The letters denote the type of beneficiary - principal wage earner, spouse of wage earner, widow of wage earner, etc.
As long as the only reason you are covered by Medicare is because of a disability and you haven't reached the minimum age Medicare requires to become eligible naturally, then the number of members in the group health plan will determine who is primary or secondary. Group plans with fewer than 100 members are considered to be "small" businesses and Medicare would be primary. Conversely, "large" businesses (more than 100 members) will be primary over Medicare. It doesn't matter whether the group plan is provided by you or your spouse. At the time you reach Medicare's required age to naturally become eligible with them, your case will be reviewed. At that point, the group size doesn't matter. If you have other coverage provided by you or your spouse, it will always be primary over Medicare. Medicare won't become primary until both you and your spouse have retired and are no longer covered by a group health plan. Medicare supplement plans are always secondary to Medicare, but then those aren't group health plans.
The estate has the primary responsibility. Depending on the insurance, they may also have a responsibility.
In most cases, the spouse of the owner of an IRA is the default beneficiary. Therefore, there would be a legal document that would need to be signed acknowledging that he or she is not a beneficiary.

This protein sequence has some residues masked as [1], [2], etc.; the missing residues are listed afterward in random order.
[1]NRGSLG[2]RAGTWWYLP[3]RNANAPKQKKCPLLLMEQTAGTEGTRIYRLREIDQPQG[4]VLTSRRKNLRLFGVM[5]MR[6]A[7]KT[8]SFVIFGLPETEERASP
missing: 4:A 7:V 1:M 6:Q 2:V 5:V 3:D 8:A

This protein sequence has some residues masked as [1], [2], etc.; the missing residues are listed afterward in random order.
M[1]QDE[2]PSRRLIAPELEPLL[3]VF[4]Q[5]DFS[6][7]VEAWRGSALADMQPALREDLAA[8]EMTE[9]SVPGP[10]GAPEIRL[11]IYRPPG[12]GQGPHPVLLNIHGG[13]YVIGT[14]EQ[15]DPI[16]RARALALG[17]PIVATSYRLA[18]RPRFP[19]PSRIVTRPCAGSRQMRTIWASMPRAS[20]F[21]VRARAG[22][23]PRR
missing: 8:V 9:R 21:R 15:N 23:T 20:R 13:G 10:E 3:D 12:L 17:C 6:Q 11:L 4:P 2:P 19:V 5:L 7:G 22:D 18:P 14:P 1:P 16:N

IF you are still the beneficiary on file for your ex-spouse then you are legally entitled to that money. If there was an updated beneficiary that lists other people as the beneficiary then you are not. On caveat is if you are listed as the beneficiary and the ex-spouse has a will in place that leaves the account to someone else, then you are not entitled.
No. The beneficiary is whoever is specifically named on the policy.
A spouse can get Medicare if her husband is eligible for the program.
Yes the spouse of someone who is self employed can be a beneficiary of a health reimbursement arrangement. You can choose whoever you want as your beneficiary.
if you have medicare,retired but spouse works.spouse ins is primary and medicare secondary. if you are a child both parents has anthem,birthday rule has to apply. the parent who is born first is primary and the parent who is born later is secondary does not matter if parents are married or not
No, by law if you're married then your spouse is considered your primary beneficiary at 100% unless the spouse signs a document and has it notarized stating otherwise.
Yes, if the spouse is at least 65 years old.
It wouldn't be a good idea, because there are deductibles, co-pays, etc. not covered by Medicare.
If you are eligible for Medicare, your spouse is eligible (but s/he must apply).
No your spouse does not need to be your beneficiary. Most claims checks are paid to the policy holder. Disability pays benefits while you are alive, but unable to work. The beneficiary designation comes into play only rarely.